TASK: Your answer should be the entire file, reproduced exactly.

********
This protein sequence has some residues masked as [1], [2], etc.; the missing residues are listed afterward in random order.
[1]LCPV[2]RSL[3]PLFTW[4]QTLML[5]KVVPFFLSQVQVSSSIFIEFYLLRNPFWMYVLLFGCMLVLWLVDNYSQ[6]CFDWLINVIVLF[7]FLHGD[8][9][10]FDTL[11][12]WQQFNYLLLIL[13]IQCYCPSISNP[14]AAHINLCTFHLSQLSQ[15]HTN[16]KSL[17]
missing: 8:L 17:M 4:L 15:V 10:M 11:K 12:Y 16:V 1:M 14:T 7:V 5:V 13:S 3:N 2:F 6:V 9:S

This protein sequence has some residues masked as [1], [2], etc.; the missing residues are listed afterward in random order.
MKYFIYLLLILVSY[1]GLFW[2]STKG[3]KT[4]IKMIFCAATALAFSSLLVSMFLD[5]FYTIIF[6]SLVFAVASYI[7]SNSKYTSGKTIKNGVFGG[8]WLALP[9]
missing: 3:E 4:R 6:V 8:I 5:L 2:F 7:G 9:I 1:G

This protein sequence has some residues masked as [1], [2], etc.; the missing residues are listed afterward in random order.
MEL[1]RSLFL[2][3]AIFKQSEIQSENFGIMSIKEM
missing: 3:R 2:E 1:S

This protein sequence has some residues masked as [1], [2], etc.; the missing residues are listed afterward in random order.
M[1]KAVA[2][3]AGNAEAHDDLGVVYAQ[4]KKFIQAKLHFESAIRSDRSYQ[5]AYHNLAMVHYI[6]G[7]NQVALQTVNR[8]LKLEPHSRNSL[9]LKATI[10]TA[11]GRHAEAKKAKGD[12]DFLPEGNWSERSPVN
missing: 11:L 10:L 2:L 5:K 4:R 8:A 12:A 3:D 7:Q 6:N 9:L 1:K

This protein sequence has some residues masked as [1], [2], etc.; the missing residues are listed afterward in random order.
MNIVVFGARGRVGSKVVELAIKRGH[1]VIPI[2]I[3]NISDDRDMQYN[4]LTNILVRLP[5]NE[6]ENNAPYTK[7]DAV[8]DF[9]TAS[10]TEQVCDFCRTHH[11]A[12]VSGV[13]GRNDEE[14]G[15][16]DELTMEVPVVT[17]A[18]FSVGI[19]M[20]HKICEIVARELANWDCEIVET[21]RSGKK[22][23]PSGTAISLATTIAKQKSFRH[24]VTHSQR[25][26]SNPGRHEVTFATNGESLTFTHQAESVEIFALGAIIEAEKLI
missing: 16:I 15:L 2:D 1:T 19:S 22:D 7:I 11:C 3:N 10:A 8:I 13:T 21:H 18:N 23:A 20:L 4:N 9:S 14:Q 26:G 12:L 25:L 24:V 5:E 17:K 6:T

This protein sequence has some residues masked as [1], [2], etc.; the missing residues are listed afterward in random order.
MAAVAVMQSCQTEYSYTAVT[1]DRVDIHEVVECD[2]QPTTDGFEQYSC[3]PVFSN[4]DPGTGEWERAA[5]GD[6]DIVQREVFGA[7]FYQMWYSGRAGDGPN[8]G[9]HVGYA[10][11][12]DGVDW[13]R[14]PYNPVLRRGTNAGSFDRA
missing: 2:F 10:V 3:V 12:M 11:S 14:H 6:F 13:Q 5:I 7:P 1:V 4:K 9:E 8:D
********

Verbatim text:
This protein sequence has some residues masked as [1], [2], etc.; the missing residues are listed afterward in random order.
[1]LCPV[2]RSL[3]PLFTW[4]QTLML[5]KVVPFFLSQVQVSSSIFIEFYLLRNPFWMYVLLFGCMLVLWLVDNYSQ[6]CFDWLINVIVLF[7]FLHGD[8][9][10]FDTL[11][12]WQQFNYLLLIL[13]IQCYCPSISNP[14]AAHINLCTFHLSQLSQ[15]HTN[16]KSL[17]
missing: 8:L 17:M 4:L 15:V 10:M 11:K 12:Y 16:V 1:M 14:T 7:V 5:V 13:S 3:N 2:F 6:V 9:S

This protein sequence has some residues masked as [1], [2], etc.; the missing residues are listed afterward in random order.
MKYFIYLLLILVSY[1]GLFW[2]STKG[3]KT[4]IKMIFCAATALAFSSLLVSMFLD[5]FYTIIF[6]SLVFAVASYI[7]SNSKYTSGKTIKNGVFGG[8]WLALP[9]
missing: 3:E 4:R 6:V 8:I 5:L 2:F 7:G 9:I 1:G

This protein sequence has some residues masked as [1], [2], etc.; the missing residues are listed afterward in random order.
MEL[1]RSLFL[2][3]AIFKQSEIQSENFGIMSIKEM
missing: 3:R 2:E 1:S

This protein sequence has some residues masked as [1], [2], etc.; the missing residues are listed afterward in random order.
M[1]KAVA[2][3]AGNAEAHDDLGVVYAQ[4]KKFIQAKLHFESAIRSDRSYQ[5]AYHNLAMVHYI[6]G[7]NQVALQTVNR[8]LKLEPHSRNSL[9]LKATI[10]TA[11]GRHAEAKKAKGD[12]DFLPEGNWSERSPVN
missing: 11:L 10:L 2:L 5:K 4:R 8:A 12:A 3:D 7:Q 6:N 9:L 1:K

This protein sequence has some residues masked as [1], [2], etc.; the missing residues are listed afterward in random order.
MNIVVFGARGRVGSKVVELAIKRGH[1]VIPI[2]I[3]NISDDRDMQYN[4]LTNILVRLP[5]NE[6]ENNAPYTK[7]DAV[8]DF[9]TAS[10]TEQVCDFCRTHH[11]A[12]VSGV[13]GRNDEE[14]G[15][16]DELTMEVPVVT[17]A[18]FSVGI[19]M[20]HKICEIVARELANWDCEIVET[21]RSGKK[22][23]PSGTAISLATTIAKQKSFRH[24]VTHSQR[25][26]SNPGRHEVTFATNGESLTFTHQAESVEIFALGAIIEAEKLI
missing: 16:I 15:L 2:D 1:T 19:S 22:D 7:I 11:C 3:N 10:A 8:I 13:T 21:H 18:N 23:A 20:L 4:N 9:S 14:Q 26:G 12:L 25:L 24:V 5:E 17:K 6:T

This protein sequence has some residues masked as [1], [2], etc.; the missing residues are listed afterward in random order.
MAAVAVMQSCQTEYSYTAVT[1]DRVDIHEVVECD[2]QPTTDGFEQYSC[3]PVFSN[4]DPGTGEWERAA[5]GD[6]DIVQREVFGA[7]FYQMWYSGRAGDGPN[8]G[9]HVGYA[10][11][12]DGVDW[13]R[14]PYNPVLRRGTNAGSFDRA
missing: 2:F 10:V 3:V 12:M 11:S 14:H 6:F 13:Q 5:I 7:P 1:V 4:K 9:E 8:D